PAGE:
From Library Journal
Banning (The Jeffersonian Persuasion: Evolution of a Party Ideology, 1978) examines Jefferson's views on the Bill of Rights, private property, public debt, and public spirit in relation to the writing of the Constitution. He compares them with James Madison's views using several primary sources, including the Declaration of Independence, Jefferson's First Inaugural Address, and their correspondence. Both men were concerned with problems that still face us today-individual rights and the national debt. Half the book is a reprinting of the author's sources, and the reader should read the documents first and then Banning's essays. In his preface, Banning says that his target audience is not only scholars but Americans who feel that Jefferson and Madison are relevant today. Here he misses his mark because his dry, scholarly style makes this book suitable for academic library purchase only.Grant A. Fredericksen, Illinois Prairie Dist. P.L., Metamora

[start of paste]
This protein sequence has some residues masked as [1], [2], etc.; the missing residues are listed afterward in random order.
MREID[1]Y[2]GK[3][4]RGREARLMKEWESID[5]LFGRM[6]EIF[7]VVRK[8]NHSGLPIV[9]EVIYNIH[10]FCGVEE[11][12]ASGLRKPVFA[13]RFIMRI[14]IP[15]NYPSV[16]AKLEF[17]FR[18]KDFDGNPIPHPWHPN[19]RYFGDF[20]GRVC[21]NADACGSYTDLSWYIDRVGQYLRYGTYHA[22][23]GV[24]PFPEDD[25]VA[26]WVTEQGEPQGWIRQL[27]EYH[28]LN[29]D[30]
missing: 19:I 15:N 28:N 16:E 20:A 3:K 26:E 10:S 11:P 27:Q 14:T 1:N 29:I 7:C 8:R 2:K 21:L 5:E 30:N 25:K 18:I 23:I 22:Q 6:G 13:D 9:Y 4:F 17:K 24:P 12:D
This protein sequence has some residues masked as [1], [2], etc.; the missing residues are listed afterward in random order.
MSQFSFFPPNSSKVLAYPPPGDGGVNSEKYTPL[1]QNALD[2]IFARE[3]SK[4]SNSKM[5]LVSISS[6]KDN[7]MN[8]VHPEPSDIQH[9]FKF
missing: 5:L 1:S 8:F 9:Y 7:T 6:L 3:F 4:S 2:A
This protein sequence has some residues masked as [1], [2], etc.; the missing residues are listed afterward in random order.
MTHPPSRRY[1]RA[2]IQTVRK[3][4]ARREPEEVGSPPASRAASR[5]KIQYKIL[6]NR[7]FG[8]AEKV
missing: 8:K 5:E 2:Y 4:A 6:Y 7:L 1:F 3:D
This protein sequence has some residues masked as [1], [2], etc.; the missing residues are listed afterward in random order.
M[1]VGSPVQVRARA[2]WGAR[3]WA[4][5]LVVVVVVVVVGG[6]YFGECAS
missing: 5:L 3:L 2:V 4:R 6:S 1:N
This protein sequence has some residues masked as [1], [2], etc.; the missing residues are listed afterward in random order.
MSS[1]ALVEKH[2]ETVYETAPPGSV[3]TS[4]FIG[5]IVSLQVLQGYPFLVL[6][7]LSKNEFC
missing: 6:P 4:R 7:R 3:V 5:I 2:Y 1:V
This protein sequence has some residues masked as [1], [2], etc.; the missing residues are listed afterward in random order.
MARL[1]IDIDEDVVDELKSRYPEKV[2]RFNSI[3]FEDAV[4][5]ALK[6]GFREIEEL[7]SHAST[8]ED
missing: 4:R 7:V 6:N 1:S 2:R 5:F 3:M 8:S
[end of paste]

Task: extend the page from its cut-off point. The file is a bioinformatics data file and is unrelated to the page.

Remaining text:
Copyright 1995 Reed Business Information, Inc.
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Both Jefferson and Madison were concerned with problems that still face us—individual rights and the national debt. . . . [Banning's] target audience is not only scholars but Americans who feel that Jefferson and Madison are relevant today. (Library Journal
A well-crafted work of history that not only gives insight into the lives and thoughts of the two men but also stimulates thought about the public institutions they helped create. (Kirkus Reviews